How It Works

Exploring the Asteroid Belt


Since the first object in what is now commonly known as the ‘Asteroid Belt’ was observed in 1801, over 100,000 asteroids have been found in the same region. More than 90 per cent of these have been discovered in the last decade and there are suspected millions more too small to be of note. So what are they all doing there and why aren’t these bands of space rock more common?

When the dwarf planet Ceres was first spotted, quickly followed by the large asteroids Abelt CREDIT NASAJuno and Vesta, it was proposed that they were the remains of a larger planet that had succumbed to a catastrophic event such as a massive impact with another celestial body. The theory stuck for decades but today most scientists consider this origin of the Asteroid Belt an unlikely scenario. The energy required to shatter a progenitor planet even of this small size would have been enormous and, besides, the range of elements and chemicals present in the various asteroids suggest they originated from something other than a single body.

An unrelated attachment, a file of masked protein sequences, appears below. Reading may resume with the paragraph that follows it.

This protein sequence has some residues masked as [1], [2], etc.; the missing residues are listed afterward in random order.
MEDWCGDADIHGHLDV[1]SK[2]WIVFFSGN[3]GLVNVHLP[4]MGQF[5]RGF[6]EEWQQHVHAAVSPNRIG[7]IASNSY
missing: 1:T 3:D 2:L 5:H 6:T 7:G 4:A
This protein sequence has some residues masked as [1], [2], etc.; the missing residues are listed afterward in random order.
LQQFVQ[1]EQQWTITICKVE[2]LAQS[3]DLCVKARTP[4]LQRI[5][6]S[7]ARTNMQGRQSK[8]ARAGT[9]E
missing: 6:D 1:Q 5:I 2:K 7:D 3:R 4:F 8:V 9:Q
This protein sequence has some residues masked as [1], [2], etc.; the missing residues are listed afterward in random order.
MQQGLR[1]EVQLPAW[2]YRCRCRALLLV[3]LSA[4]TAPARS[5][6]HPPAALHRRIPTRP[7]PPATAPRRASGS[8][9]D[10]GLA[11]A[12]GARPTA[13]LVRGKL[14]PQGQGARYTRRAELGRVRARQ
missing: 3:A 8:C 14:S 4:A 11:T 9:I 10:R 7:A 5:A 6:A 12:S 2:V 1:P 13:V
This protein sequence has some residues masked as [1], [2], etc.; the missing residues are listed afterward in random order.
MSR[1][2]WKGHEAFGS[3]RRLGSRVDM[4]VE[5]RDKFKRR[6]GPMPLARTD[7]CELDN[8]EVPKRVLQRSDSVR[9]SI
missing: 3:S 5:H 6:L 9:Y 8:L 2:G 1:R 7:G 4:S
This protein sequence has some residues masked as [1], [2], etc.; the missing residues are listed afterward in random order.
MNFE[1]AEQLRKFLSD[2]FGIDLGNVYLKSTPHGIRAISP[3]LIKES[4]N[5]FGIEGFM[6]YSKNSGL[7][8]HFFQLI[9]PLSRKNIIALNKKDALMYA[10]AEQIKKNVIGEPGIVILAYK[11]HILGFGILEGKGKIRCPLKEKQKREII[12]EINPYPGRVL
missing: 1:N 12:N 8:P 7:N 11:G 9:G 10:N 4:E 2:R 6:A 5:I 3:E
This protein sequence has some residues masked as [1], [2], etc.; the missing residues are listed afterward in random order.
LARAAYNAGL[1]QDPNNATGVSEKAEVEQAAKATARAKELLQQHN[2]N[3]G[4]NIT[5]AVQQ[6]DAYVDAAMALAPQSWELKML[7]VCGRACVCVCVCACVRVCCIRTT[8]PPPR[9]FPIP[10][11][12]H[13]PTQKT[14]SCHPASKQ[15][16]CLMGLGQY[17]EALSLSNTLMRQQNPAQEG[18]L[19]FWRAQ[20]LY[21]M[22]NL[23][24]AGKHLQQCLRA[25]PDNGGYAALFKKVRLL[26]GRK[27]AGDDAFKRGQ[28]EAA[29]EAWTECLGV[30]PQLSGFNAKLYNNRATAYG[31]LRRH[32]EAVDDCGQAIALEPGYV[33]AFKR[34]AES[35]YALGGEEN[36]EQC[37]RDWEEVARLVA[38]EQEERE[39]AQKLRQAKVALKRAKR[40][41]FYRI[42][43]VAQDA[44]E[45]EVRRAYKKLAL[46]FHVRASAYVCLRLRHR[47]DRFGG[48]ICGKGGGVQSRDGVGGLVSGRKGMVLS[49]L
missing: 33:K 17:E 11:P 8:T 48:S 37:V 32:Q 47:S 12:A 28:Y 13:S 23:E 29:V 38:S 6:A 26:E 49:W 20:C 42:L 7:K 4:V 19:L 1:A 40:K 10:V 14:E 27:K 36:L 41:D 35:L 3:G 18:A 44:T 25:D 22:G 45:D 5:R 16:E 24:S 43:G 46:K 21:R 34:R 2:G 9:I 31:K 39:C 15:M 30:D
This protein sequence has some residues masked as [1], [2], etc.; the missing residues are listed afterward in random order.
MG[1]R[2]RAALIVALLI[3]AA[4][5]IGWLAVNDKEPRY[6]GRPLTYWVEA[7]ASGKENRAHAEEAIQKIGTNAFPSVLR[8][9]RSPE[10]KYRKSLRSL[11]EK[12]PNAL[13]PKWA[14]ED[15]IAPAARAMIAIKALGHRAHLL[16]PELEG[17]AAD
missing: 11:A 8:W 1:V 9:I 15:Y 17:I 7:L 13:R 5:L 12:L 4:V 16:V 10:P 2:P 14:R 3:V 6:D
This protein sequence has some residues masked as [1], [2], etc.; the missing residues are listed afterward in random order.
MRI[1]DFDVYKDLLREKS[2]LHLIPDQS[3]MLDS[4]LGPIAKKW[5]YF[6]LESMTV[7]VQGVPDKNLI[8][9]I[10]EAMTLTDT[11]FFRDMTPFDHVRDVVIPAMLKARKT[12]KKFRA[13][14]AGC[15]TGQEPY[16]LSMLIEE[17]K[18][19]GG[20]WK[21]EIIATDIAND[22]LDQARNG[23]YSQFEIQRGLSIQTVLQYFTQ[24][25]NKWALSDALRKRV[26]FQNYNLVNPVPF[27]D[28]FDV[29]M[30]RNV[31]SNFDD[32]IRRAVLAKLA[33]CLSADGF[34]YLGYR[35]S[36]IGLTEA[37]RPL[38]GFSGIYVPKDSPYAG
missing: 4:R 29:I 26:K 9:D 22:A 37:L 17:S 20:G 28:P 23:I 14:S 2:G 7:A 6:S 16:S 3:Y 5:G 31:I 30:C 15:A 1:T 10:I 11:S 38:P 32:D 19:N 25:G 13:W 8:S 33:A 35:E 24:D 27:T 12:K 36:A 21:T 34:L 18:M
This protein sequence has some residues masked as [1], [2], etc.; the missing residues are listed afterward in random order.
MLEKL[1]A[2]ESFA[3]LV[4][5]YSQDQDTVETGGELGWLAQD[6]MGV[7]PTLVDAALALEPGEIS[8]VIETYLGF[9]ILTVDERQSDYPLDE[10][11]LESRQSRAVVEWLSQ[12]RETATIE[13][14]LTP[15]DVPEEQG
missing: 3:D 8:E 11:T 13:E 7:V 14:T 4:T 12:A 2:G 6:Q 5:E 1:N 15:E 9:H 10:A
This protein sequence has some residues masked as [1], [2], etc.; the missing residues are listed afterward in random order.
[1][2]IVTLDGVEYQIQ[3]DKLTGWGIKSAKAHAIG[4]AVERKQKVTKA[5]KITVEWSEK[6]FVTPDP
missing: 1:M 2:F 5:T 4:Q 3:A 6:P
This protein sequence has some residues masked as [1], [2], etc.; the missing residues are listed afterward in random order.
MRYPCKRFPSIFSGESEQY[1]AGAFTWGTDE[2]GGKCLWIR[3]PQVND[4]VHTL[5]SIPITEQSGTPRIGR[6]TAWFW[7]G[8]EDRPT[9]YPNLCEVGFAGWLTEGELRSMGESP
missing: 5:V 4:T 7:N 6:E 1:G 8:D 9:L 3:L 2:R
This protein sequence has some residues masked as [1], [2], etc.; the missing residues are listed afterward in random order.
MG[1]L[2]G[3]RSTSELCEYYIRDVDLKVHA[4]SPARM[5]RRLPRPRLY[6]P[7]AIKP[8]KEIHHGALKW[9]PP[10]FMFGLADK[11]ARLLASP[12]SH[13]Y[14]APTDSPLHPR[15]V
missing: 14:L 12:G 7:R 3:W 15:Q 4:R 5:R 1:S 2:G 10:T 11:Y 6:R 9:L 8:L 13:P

It’s generally accepted that the Asteroid Belt is a vestige of our early Solar System. Though we still don’t know exactly how our planetary system evolved, it’s believed that a collapsing nebula created the Sun and then each planet – both rocky and gaseous – developed out of accreting particles orbiting in discs similar to today’s Asteroid Belt. However, the millions of particles between Mars and Jupiter were unable to form a planet in this way because they were perturbed by the mighty influence of Jupiter’s gravity. So instead they have remained as a disc of orbiting material to this day.